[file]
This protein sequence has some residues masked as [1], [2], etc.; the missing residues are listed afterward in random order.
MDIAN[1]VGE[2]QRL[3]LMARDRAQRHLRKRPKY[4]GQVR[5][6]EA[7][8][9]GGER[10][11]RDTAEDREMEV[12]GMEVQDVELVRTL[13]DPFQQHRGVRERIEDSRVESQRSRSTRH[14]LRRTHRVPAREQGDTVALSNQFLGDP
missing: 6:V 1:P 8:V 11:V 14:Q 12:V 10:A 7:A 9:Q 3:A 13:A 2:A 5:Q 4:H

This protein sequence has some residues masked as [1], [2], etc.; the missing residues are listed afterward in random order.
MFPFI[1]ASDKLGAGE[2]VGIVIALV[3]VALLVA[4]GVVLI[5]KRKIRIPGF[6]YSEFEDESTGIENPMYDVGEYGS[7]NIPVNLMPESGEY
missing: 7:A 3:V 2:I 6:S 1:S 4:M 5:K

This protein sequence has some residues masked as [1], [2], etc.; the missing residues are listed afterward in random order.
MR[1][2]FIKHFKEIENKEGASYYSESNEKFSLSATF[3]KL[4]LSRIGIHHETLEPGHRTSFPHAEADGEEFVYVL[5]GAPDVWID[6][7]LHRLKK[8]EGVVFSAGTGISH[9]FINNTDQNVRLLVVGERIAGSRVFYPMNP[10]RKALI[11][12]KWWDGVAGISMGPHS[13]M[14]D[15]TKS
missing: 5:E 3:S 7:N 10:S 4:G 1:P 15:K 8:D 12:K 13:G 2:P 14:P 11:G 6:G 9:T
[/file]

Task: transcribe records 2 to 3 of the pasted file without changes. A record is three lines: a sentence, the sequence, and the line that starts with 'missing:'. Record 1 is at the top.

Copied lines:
This protein sequence has some residues masked as [1], [2], etc.; the missing residues are listed afterward in random order.
MFPFI[1]ASDKLGAGE[2]VGIVIALV[3]VALLVA[4]GVVLI[5]KRKIRIPGF[6]YSEFEDESTGIENPMYDVGEYGS[7]NIPVNLMPESGEY
missing: 7:A 3:V 2:I 6:S 1:S 4:M 5:K

This protein sequence has some residues masked as [1], [2], etc.; the missing residues are listed afterward in random order.
MR[1][2]FIKHFKEIENKEGASYYSESNEKFSLSATF[3]KL[4]LSRIGIHHETLEPGHRTSFPHAEADGEEFVYVL[5]GAPDVWID[6][7]LHRLKK[8]EGVVFSAGTGISH[9]FINNTDQNVRLLVVGERIAGSRVFYPMNP[10]RKALI[11][12]KWWDGVAGISMGPHS[13]M[14]D[15]TKS
missing: 5:E 3:S 7:N 10:S 4:G 1:P 15:K 8:D 12:K 13:G 2:P 14:P 11:G 6:G 9:T